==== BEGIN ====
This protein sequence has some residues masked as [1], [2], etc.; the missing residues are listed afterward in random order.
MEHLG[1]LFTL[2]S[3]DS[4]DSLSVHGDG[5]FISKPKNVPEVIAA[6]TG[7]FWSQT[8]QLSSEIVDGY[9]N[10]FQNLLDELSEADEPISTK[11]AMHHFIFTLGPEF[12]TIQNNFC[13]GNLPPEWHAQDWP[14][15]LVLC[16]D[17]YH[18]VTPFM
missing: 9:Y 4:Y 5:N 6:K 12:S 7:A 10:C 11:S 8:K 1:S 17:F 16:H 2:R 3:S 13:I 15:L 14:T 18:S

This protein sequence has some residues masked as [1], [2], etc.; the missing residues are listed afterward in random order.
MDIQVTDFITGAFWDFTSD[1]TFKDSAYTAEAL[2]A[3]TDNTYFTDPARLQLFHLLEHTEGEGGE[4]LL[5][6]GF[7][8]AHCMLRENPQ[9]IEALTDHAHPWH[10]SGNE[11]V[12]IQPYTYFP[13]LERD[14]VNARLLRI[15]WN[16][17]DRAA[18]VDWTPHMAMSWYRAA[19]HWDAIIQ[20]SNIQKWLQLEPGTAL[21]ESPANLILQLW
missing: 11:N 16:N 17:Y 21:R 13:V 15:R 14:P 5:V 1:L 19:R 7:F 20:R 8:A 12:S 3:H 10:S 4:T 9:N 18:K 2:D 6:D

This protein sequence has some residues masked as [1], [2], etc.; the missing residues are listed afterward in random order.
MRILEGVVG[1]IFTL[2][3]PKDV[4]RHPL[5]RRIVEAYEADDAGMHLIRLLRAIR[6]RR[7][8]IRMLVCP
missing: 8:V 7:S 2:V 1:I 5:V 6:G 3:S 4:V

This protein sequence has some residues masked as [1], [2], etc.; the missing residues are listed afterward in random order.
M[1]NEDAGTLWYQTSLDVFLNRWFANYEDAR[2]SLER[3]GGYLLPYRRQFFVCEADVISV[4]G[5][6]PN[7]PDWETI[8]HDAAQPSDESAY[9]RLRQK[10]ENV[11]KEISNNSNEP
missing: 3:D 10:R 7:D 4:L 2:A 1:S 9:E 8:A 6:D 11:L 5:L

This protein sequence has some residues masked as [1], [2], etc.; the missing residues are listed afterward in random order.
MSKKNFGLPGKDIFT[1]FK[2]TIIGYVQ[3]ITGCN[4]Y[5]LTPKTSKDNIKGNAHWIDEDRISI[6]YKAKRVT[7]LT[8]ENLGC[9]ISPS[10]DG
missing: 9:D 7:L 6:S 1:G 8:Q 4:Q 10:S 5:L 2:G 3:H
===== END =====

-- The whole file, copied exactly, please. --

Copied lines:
This protein sequence has some residues masked as [1], [2], etc.; the missing residues are listed afterward in random order.
MEHLG[1]LFTL[2]S[3]DS[4]DSLSVHGDG[5]FISKPKNVPEVIAA[6]TG[7]FWSQT[8]QLSSEIVDGY[9]N[10]FQNLLDELSEADEPISTK[11]AMHHFIFTLGPEF[12]TIQNNFC[13]GNLPPEWHAQDWP[14][15]LVLC[16]D[17]YH[18]VTPFM
missing: 9:Y 4:Y 5:N 6:K 12:S 7:A 10:C 11:S 8:K 1:S 17:F 16:H 2:R 3:S 13:I 15:L 14:T 18:S

This protein sequence has some residues masked as [1], [2], etc.; the missing residues are listed afterward in random order.
MDIQVTDFITGAFWDFTSD[1]TFKDSAYTAEAL[2]A[3]TDNTYFTDPARLQLFHLLEHTEGEGGE[4]LL[5][6]GF[7][8]AHCMLRENPQ[9]IEALTDHAHPWH[10]SGNE[11]V[12]IQPYTYFP[13]LERD[14]VNARLLRI[15]WN[16][17]DRAA[18]VDWTPHMAMSWYRAA[19]HWDAIIQ[20]SNIQKWLQLEPGTAL[21]ESPANLILQLW
missing: 11:N 16:N 17:Y 21:R 13:V 15:R 14:P 5:V 1:L 19:R 7:F 20:R 8:A 12:S 3:H 10:S 4:T 9:N 18:K 2:D 6:D

This protein sequence has some residues masked as [1], [2], etc.; the missing residues are listed afterward in random order.
MRILEGVVG[1]IFTL[2][3]PKDV[4]RHPL[5]RRIVEAYEADDAGMHLIRLLRAIR[6]RR[7][8]IRMLVCP
missing: 8:V 7:S 2:V 1:I 5:V 6:G 3:S 4:V

This protein sequence has some residues masked as [1], [2], etc.; the missing residues are listed afterward in random order.
M[1]NEDAGTLWYQTSLDVFLNRWFANYEDAR[2]SLER[3]GGYLLPYRRQFFVCEADVISV[4]G[5][6]PN[7]PDWETI[8]HDAAQPSDESAY[9]RLRQK[10]ENV[11]KEISNNSNEP
missing: 3:D 10:R 7:D 4:L 2:A 1:S 9:E 8:A 6:D 11:L 5:L

This protein sequence has some residues masked as [1], [2], etc.; the missing residues are listed afterward in random order.
MSKKNFGLPGKDIFT[1]FK[2]TIIGYVQ[3]ITGCN[4]Y[5]LTPKTSKDNIKGNAHWIDEDRISI[6]YKAKRVT[7]LT[8]ENLGC[9]ISPS[10]DG
missing: 9:D 7:L 6:S 1:G 8:Q 4:Q 10:S 5:L 2:G 3:H